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Travis M. Smith, Valliappa Lakshmanan, Gregory J. Stumpf, Kiel L. Ortega, Kurt Hondl, Karen Cooper, Kristin M. Calhoun, Darrel M. Kingfield, Kevin L. Manross, Robert Toomey, and Jeff Brogden

Abstract

The Multi-Radar Multi-Sensor (MRMS) system, which was developed at the National Severe Storms Laboratory and the University of Oklahoma, was made operational in 2014 at the National Centers for Environmental Prediction. The MRMS system consists of the Warning Decision Support System–Integrated Information suite of severe weather and aviation products, and the quantitative precipitation estimation products created by the National Mosaic and Multi-sensor Quantitative Precipitation Estimation system. Products created by the MRMS system are at a spatial resolution of approximately 1 km, with 33 vertical levels, updating every 2 min over the conterminous United States and southern Canada. This paper describes initial operating capabilities for the severe weather and aviation products that include a three-dimensional mosaic of reflectivity; guidance for hail, tornado, and lightning hazards; and nowcasts of storm location, height, and intensity.

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Christopher D. Karstens, Greg Stumpf, Chen Ling, Lesheng Hua, Darrel Kingfield, Travis M. Smith, James Correia Jr., Kristin Calhoun, Kiel Ortega, Chris Melick, and Lans P. Rothfusz

Abstract

A proposed new method for hazard identification and prediction was evaluated with forecasters in the National Oceanic and Atmospheric Administration Hazardous Weather Testbed during 2014. This method combines hazard-following objects with forecaster-issued trends of exceedance probabilities to produce probabilistic hazard information, as opposed to the static, deterministic polygon and attendant text product methodology presently employed by the National Weather Service to issue severe thunderstorm and tornado warnings. Three components of the test bed activities are discussed: usage of the new tools, verification of storm-based warnings and probabilistic forecasts from a control–test experiment, and subjective feedback on the proposed paradigm change. Forecasters were able to quickly adapt to the new tools and concepts and ultimately produced probabilistic hazard information in a timely manner. The probabilistic forecasts from two severe hail events tested in a control–test experiment were more skillful than storm-based warnings and were found to have reliability in the low-probability spectrum. False alarm area decreased while the traditional verification metrics degraded with increasing probability thresholds. The latter finding is attributable to a limitation in applying the current verification methodology to probabilistic forecasts. Relaxation of on-the-fence decisions exposed a need to provide information for hazard areas below the decision-point thresholds of current warnings. Automated guidance information was helpful in combating potential workload issues, and forecasters raised a need for improved guidance and training to inform consistent and reliable forecasts.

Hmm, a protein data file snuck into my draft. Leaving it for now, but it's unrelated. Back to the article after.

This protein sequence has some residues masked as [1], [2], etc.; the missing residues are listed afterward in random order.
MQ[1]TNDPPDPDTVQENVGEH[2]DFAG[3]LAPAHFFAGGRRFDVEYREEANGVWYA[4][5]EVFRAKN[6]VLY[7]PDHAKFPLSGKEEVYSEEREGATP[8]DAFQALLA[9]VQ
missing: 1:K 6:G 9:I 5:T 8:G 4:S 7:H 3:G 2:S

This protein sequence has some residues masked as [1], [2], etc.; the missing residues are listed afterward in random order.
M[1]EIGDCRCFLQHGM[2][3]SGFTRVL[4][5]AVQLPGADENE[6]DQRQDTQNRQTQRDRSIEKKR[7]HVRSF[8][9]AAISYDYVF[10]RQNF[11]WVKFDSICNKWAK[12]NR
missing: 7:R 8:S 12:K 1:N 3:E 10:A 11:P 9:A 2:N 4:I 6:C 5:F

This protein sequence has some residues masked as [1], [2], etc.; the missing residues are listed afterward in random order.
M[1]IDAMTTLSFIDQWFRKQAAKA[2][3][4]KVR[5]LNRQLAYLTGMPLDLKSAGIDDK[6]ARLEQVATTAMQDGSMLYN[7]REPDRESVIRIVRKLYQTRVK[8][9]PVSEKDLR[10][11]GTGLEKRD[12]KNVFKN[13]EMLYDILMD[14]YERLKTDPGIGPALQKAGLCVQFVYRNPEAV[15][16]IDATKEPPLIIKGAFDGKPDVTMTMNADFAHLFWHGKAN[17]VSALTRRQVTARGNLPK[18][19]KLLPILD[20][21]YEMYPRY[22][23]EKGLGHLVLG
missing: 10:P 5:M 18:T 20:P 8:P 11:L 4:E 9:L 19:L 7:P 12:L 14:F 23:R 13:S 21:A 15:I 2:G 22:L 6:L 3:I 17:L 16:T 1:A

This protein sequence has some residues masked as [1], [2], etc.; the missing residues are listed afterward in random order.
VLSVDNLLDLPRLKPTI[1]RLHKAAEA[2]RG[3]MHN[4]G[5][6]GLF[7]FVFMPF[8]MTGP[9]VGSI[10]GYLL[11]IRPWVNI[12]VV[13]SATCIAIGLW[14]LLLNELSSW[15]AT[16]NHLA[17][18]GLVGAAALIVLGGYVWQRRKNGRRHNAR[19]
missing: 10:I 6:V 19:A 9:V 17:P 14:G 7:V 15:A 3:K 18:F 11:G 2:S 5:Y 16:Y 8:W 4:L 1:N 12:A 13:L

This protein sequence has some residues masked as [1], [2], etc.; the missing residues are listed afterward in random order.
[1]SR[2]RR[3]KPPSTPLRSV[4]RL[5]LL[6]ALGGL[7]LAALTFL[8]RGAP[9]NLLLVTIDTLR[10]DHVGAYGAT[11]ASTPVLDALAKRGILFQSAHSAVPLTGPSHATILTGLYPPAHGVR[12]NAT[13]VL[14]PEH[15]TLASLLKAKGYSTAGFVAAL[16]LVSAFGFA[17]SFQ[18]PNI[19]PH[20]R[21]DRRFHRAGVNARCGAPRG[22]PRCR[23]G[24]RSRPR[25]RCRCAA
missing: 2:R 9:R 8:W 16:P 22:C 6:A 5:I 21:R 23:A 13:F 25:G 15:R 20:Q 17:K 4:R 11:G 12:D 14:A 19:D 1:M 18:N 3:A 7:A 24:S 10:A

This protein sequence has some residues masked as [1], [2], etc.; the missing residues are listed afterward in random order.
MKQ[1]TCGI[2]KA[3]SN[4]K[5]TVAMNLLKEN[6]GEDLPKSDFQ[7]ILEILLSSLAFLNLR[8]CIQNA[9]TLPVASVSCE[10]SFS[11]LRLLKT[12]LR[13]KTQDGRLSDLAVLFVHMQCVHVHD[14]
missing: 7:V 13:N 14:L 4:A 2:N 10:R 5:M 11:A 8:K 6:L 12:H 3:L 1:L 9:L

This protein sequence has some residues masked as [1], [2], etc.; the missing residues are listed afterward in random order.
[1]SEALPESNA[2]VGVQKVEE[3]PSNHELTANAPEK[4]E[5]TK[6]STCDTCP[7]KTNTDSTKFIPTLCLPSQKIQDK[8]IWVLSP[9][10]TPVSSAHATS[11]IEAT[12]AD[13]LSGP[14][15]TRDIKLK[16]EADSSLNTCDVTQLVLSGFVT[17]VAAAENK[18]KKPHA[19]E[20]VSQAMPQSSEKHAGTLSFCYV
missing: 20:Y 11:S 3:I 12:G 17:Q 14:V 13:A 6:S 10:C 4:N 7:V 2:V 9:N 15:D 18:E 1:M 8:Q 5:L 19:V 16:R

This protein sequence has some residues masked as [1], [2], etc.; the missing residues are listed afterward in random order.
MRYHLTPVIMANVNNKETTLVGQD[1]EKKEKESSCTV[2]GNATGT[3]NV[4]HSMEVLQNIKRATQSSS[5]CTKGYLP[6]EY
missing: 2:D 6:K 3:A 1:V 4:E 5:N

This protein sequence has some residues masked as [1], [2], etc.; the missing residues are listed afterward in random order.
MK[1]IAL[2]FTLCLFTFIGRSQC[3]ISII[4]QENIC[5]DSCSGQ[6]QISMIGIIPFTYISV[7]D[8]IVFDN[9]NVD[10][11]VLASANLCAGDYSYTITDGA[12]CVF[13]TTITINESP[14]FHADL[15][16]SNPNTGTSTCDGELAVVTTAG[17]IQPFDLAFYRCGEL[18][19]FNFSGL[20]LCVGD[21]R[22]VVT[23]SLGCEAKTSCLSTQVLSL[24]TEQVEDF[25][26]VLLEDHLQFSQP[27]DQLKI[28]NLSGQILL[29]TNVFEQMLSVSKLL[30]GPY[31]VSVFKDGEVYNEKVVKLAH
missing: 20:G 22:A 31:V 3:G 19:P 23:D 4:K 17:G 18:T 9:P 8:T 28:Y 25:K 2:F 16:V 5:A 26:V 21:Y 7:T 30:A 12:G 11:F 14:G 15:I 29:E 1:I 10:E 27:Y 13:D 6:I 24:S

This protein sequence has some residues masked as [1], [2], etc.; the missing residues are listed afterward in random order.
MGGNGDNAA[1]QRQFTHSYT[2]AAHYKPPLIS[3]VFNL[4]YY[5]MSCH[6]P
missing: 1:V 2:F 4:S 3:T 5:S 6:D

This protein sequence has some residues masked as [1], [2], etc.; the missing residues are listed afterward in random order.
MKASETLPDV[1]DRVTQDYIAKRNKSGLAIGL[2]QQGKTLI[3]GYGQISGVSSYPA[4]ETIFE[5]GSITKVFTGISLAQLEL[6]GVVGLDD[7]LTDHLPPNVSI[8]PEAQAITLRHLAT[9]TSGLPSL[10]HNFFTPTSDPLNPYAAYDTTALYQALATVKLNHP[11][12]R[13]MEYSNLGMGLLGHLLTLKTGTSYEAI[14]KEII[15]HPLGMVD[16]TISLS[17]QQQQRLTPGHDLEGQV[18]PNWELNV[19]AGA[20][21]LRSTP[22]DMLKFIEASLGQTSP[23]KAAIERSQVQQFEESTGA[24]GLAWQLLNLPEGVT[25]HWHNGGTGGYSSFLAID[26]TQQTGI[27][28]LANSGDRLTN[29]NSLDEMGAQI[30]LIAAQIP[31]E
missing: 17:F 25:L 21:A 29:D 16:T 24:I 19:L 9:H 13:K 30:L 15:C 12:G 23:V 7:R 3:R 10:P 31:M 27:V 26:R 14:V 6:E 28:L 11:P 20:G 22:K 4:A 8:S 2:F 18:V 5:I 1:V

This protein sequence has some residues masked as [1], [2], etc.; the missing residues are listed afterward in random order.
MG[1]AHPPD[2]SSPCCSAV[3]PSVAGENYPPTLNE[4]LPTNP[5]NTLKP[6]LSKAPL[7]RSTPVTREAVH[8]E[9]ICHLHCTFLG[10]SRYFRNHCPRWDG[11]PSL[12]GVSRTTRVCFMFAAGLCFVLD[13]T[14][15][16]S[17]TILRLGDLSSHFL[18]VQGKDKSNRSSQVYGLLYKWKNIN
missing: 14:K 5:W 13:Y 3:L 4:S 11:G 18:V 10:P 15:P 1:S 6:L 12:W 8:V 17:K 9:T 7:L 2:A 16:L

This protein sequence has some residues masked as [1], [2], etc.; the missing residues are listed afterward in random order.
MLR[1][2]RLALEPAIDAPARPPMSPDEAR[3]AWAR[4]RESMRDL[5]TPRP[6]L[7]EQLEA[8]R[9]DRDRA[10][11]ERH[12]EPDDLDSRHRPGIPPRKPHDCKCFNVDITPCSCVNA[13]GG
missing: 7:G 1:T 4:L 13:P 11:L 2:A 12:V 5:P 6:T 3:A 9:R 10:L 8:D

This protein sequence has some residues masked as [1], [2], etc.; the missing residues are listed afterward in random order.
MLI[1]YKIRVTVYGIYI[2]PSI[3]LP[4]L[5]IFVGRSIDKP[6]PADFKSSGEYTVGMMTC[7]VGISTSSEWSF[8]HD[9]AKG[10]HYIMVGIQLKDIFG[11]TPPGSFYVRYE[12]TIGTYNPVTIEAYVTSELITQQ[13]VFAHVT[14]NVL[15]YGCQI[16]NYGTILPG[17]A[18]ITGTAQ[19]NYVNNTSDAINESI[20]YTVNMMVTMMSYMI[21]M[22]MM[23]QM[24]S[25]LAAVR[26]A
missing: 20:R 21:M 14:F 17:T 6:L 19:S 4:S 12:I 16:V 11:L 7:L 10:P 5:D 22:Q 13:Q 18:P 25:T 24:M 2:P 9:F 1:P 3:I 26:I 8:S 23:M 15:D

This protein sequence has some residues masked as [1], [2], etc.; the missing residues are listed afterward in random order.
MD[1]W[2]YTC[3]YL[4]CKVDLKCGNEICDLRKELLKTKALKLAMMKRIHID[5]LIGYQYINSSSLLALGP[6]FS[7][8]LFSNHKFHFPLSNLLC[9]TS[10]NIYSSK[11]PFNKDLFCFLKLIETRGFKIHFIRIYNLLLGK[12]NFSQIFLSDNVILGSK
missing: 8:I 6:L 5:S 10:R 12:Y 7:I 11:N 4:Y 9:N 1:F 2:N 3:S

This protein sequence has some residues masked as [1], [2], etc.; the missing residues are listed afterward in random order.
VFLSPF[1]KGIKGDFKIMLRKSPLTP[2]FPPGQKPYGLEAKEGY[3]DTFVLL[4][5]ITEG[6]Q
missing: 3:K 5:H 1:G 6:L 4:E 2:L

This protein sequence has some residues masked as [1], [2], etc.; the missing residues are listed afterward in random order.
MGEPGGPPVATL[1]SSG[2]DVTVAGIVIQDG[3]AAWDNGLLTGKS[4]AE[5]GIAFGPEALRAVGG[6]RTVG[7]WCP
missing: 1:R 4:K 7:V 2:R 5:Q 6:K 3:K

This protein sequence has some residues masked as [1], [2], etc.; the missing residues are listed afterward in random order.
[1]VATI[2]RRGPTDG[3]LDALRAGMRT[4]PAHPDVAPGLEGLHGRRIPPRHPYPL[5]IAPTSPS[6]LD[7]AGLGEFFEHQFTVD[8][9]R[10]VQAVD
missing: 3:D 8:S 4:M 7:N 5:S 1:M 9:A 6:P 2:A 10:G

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Jidong Gao, Travis M. Smith, David J. Stensrud, Chenghao Fu, Kristin Calhoun, Kevin L. Manross, Jeffrey Brogden, Valliappa Lakshmanan, Yunheng Wang, Kevin W. Thomas, Keith Brewster, and Ming Xue

Abstract

A real-time, weather-adaptive three-dimensional variational data assimilation (3DVAR) system has been adapted for the NOAA Warn-on-Forecast (WoF) project to incorporate all available radar observations within a moveable analysis domain. The key features of the system include 1) incorporating radar observations from multiple Weather Surveillance Radars-1988 Doppler (WSR-88Ds) with NCEP forecast products as a background state, 2) the ability to automatically detect and analyze severe local hazardous weather events at 1-km horizontal resolution every 5 min in real time based on the current weather situation, and 3) the identification of strong circulation patterns embedded in thunderstorms. Although still in the early development stage, the system performed very well within the NOAA's Hazardous Weather Testbed (HWT) Experimental Warning Program during preliminary testing in spring 2010 when many severe weather events were successfully detected and analyzed. This study represents a first step in the assessment of this type of 3DVAR analysis for use in severe weather warnings. The eventual goal of this real-time 3DVAR system is to help meteorologists better track severe weather events and eventually provide better warning information to the public, ultimately saving lives and reducing property damage.